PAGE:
Rivera may have a year to turn things around before Carolina fans will start expecting results, but his proven track record makes this hire seem very logical.
2. Jason Garrett, Cowboys
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Jason Garrett replaced Wade Phillips midway through the 2010 season, after the Cowboys were off to a 1-7 start. Garrett was relatively successful, posting a 5-3 record over the last eight games and earned the official designation as the Cowboys head coach in 2011.
Garrett had been the offensive coordinator for the Cowboys since 2007 and turned down multiple other head-coaching jobs to stay with the Cowboys.
Garrett has a no-nonsense style of coaching and had the Cowboys players practicing in full pads when he took over midway through the season.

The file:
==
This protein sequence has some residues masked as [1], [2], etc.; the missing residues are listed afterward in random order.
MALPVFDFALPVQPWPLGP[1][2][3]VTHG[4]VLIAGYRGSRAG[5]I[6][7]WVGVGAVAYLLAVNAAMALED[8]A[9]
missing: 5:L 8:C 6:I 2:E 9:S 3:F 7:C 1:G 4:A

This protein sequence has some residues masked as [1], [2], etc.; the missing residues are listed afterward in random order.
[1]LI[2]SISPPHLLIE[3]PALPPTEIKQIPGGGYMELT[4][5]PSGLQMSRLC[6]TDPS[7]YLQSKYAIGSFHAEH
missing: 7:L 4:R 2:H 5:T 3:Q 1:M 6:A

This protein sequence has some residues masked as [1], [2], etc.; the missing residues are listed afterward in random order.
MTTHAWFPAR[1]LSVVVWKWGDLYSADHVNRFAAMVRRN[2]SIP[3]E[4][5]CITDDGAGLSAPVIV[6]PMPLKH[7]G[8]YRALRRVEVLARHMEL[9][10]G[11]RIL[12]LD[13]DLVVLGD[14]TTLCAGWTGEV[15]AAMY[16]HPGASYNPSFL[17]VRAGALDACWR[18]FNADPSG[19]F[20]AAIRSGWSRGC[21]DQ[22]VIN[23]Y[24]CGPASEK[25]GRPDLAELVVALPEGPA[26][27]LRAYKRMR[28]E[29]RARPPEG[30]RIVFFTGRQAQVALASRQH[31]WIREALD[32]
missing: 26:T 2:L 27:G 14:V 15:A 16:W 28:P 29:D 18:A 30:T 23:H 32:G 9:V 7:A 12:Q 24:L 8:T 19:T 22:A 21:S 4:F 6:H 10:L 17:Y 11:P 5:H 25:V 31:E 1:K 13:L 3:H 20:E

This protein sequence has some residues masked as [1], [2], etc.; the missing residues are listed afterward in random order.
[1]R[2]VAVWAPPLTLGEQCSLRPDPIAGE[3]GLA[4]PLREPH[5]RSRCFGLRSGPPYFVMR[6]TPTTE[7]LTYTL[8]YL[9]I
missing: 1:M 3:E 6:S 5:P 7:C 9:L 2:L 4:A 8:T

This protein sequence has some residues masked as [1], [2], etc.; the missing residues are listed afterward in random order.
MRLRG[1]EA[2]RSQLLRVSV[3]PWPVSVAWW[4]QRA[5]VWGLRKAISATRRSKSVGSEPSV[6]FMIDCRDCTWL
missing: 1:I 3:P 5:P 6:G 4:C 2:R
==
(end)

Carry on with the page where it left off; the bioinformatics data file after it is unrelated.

With the addition of both Rob Ryan and Jason Garrett, the Cowboys staff is looking much improved for the 2011 season.
1. Jim Harbaugh, 49ers
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Jim Harbaugh replaces Mike Singletary in San Francisco, after Singletary coached the 49ers to a 18-22 record.
Harbaugh has been very successful in the college rankings the past few years and led Stanford University from a program that had five losing seasons in a row to a crushing Orange Bowl victory this year.
An ex-quarterback himself, Harbaugh is considered to be great at developing quarterbacks and is believed to be a lot of the reason behind Andrew Luck's success. The 49ers may look for a quarterback in the draft this year, and Harbaugh will use this as an opportunity to shape the young man into a superstar.
Jim's brother John Harbaugh has had success as the Baltimore Ravens head coach, and Jim will look to duplicate that on the West Coast.
Harbaugh is a great hire for the 49ers program and will give them the stability that they have been missing since the Steve Young days.